Do Players Really Love Their Fans?


We love our fans, athletes say when interviewed, We’re going to win it for the fans.

But do they mean it?

I took my son to an L.A. Clipper basketball game last Saturday. It’s a big event for a kid who plays and loves basketball. So we splurged and had seats close enough to see the action well. 

As soon as we arrived, my son and his friend ran to the area near the ‘tunnel,’ a passage through which players come out to warm up, return to the locker room, later come out for the game.

Two players, Hedo Turkoglu and Jared Dudley, stopped to give autographs and chat. Very nice guys.

The bigger stars, Chris Paul and Matt Barnes,  stopped to say: “I’ll get you guys on the way back.”

They’re busy, I understand. Don’t want to be distracted from the game. Even if Chris Paul didn’t play that day.

The boys wouldn’t have left that spot if promised ice cream or a month-long homework pass or both. Sure, they got tired standing there, but they waited, pen and paper at the ready. They promised, Mom.

Finally, with less than a minute before the game we gave up and took our seats. Chris Paul and Matt Barnes found their way to the locker room and back via a different route.

I couldn’t help but wonder, as I watched them play, what must be like looking young fans (dressed in jerseys bearing said players’ names and numbers), in the eye and blowing them off. 

As I later learned, autographs are a huge money-making business. They fetch big bucks on eBay. Giving autographs to random kids would diminish their value, and players (or their representatives) know that. They don’t know we’d never do such a thing. They don’t know us. So, I assume, they used: “I’ll get you guys on the way back,” as a No. 

All of this is an assumption, but it’s the story circulating among fans. True fans. 

With that in mind, the resentment we harbored vanished.  A little.  I’d imagine players could spot and separate autograph hunters from true fans. Of course, that’s not their job. They’re there to play a game, which they won on Saturday. Woo-hoo.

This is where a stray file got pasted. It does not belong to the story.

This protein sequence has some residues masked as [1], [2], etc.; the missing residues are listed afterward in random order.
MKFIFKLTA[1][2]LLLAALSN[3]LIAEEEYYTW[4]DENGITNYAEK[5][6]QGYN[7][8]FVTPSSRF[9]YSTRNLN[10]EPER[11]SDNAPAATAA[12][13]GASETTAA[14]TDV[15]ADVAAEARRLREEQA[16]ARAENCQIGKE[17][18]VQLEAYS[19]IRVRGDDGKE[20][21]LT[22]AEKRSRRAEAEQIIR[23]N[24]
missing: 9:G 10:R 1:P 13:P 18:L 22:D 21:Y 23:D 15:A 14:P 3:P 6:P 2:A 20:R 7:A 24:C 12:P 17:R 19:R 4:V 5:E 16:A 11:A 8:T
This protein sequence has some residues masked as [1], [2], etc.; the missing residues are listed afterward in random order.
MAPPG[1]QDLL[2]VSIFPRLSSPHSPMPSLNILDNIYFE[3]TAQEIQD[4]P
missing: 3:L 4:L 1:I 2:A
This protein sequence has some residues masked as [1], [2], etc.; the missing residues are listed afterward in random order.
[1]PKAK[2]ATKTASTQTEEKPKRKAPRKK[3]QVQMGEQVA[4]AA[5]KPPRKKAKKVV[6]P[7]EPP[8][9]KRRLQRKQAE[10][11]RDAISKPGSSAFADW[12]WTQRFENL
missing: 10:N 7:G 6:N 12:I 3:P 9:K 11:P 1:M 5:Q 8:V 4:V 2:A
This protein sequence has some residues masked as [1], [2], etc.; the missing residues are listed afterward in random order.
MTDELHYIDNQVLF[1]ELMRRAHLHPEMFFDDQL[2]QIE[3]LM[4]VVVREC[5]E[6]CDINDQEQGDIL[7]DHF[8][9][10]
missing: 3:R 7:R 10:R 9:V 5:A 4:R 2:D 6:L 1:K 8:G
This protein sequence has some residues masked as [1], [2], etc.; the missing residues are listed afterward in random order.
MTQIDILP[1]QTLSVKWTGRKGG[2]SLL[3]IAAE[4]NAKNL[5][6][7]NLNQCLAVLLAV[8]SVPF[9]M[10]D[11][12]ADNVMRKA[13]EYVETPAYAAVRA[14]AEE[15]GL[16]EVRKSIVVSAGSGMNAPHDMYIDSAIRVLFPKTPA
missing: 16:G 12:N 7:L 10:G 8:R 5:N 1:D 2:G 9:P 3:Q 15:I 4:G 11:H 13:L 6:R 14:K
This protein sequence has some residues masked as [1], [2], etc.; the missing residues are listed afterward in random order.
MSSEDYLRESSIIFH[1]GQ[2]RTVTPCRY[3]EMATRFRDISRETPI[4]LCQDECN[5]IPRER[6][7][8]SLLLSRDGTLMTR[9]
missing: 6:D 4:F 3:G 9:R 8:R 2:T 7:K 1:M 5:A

For us, however, two things changed that day:

1.  Hedo Turkoglu and Jared Dudley made fans for life. 

2.  We still like Chris Paul and Matt Barnes, sort of the same as before, but … well, time will tell.



10 responses to “Do Players Really Love Their Fans?

  1. The minute I saw your title, I thought, Some do. Some don’t. But I honor the ones who do. My favorite player story is about Rick Fox. He had graduated from UNC and may have been playing for the LA Lakers when I saw him in a local mall, right about the same time a gaggle of small boys did. It was bees to honey. They swirled around him in the mall and followed him outside. All the while, he talked to them, joked with them, and was still having a good time when we walked by them on our way home. Now there’s an athlete with a heart.

    • Yes, Rick Fox was a Laker for years, won some championships here in Los Angeles. You could tell, when he was interviewed, that he was a nice guy. You’re right Noelle, some do, some don’t, or the love bit is just a blanket statement. Different times from the days of Mickey Mantle.

  2. Here in SA there is adulation of main football team though this seems to be waning as so many of them have not been stars or good role models in their private and public lives.
    Hedo and Jared sound like good guys .. May they live up to the admiration of your boys! Wish we had basketball here.

  3. Children, who are fans of these athletes, get disillusioned by the rude players.

    It is not just the sport problem. My gr-daughter and her then 2nd grade friends absolutely *worshiped* Justin Bieber. Now he has become just another misguided super star who has broken their hearts.

    On Wed, Feb 5, 2014 at 2:44 PM, Silvia Writes

  4. If they said they would catch them on the way back then they should do. No excuse really. Well done to the other guys.

  5. Glad to find you on the A-Z blog challenge Sylvia!

  6. Some do and some only do when they need some pr

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